Legislative & Regulatory
Tax, Tax, Tax
By John D. Lindley, MACPA Vice President of Government Relations & Regulatory Affairs

State tax issues have dominated the agendas of many in the Capitol over recent weeks – including the administration of Governor Rick Snyder, CPA, the State Legislature and the MACPA. Although some items have been more “headline grabbing” than others, all are clearly important to MACPA members, and their clients and employers.

MBT Elimination and Replacement
Thursday, May 12th saw the most significant overhaul of Michigan’s business and individual tax structures in years. With a final concurrence by the House of Representatives following a Senate vote, Gov. Snyder claimed victory on one of the major agenda items of his administration (and previously a major platform item for his campaign). He eliminated the Michigan Business Tax (MBT) and replaced it with a six-percent corporate income tax.

The S-5 Substitute for House Bill 4361 passed the Senate Thursday afternoon when Lt. Governor Brian Calley broke a 19-19 tie with his “yes” vote. All 12 Democratic senators voted “no.” They were joined by six Republicans including Jack Brandenburg (Harrison Township), Patrick Colbeck (Canton), Dave Hildenbrand (Lowell), Joe Hune (Hamburg), Rick Jones (Grand Ledge), Dave Roberston (Grand Blanc) and Tory Rocca (Sterling Heights).

Following the narrow vote on the Senate floor, the measure was returned to the House for concurrence where the rules were suspended and the House concurred in the Senate substitute 56-52. The package of legislation, also including HB 4362, HB 4479, HB 4480, HB 4481, HB 4482, HB 4483 and HB 4484, is awaiting the Governor’s signature.

Significant elements of the pending law, which become effective January 1, 2012, include:
  • Elimination of the MBT and imposition of a six-percent Corporate Income Tax (CIT) on C-Corporations
     
  • Elimination of all credits previously available under the MBT, with the exception of a small business credit.
     
  • Ability of taxpayers to elect to remain subject to the MBT instead of moving to the CIT, if said taxpayers have “certified credits” that extend beyond 2011.
     
  • Eliminate the Multistate Tax Compact apportionment election beginning January 1, 2011.
     
  • Elimination of most credits available under the Individual Income Tax.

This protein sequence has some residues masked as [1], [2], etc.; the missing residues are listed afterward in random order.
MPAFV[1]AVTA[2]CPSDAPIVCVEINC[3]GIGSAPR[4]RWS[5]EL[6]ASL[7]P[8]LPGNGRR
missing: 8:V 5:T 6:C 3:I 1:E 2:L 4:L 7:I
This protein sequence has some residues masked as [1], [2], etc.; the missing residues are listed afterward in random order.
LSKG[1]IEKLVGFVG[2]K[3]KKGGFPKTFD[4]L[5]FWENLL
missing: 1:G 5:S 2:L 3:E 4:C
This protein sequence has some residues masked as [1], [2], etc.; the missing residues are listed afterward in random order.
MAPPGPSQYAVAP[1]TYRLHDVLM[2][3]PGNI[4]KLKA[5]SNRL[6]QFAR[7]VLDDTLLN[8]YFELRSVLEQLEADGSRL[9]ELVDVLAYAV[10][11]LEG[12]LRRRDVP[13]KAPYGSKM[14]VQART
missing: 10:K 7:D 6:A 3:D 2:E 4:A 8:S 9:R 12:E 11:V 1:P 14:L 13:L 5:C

• Reduction in individual income tax rate from 4.35 percent to 4.25 percent effective January 1, 2013.
     
  • Narrowing of retirement income exemptions under the Individual Income Tax.
MBT Technical Corrections and Ambiguity Clarification Initiative
Beginning in earnest last fall, the MACPA’s leading MBT experts on the State & Local Tax Task Force and Business Tax Restructuring Subcommittee have been laboring on a legislative measure to correct some of the more glaring MBT technical issues and unintended consequences. A 10-page report encompassing 17 issues was finalized in late 2010 and has since developed into Senate Bill 369, introduced by Senate Finance Committee Chair Jack Brandenburg on May 10. With the goal of achieving some clarity in areas currently presenting ambiguities, the MACPA hopes to work with the Department of Treasury and the Legislature toward passing legislation before summer’s end.

Those issues addressed in the legislation, and the manner in which they are addressed, are likely to evolve over coming weeks. Questions regarding details or requests for more information should be directed to the MACPA Government Relations Department at legislation@michcpa.org or 248.267.3700.

Among the significant measures included in the legislation, as introduced, are:
  • Clarification of the treatment of personal investment income within the business income base (Senate Bill 368 is a companion bill amending the Revenue Act to provide the same clarity in the former Single Business Tax or SBT).
     
  • Clarification of the treatment of domestic and foreign disregarded entities under the MBT.
     
  • Clarification that “materials and supplies” has the plain meaning of tangible items consumed and not otherwise deducted as a component of purchases from other firm’s modified gross receipts base.

Tax Amnesty Program
Passed in conjunction with the fiscal year 2011 budget by the State Legislature and former Michigan Governor Jennifer Granholm, the 2011 Michigan Tax Amnesty Program is an opportunity for taxpayers to pay delinquent state taxes without penalties and without fear of criminal prosecution. The program runs from May 15 – June 30, 2011.

The Department of Treasury has recently released considerable guidance regarding the 2011 Amnesty Program, available online here. The information includes the amnesty application (Form 3855), an estimator and extensive frequently asked questions. Important to note, the Department’s interpretation of the amnesty provisions in the law allows for amnesty applications from those who are in the informal conference process, or currently litigating before the Michigan Tax Tribunal or Appellate courts. Taxpayers who are litigating before the Court of Claims or taxpayers under tax-related criminal investigation, prosecution or who have been convicted of a felony under the Michigan Revenue Act of Internal Revenue Code are not eligible.


Top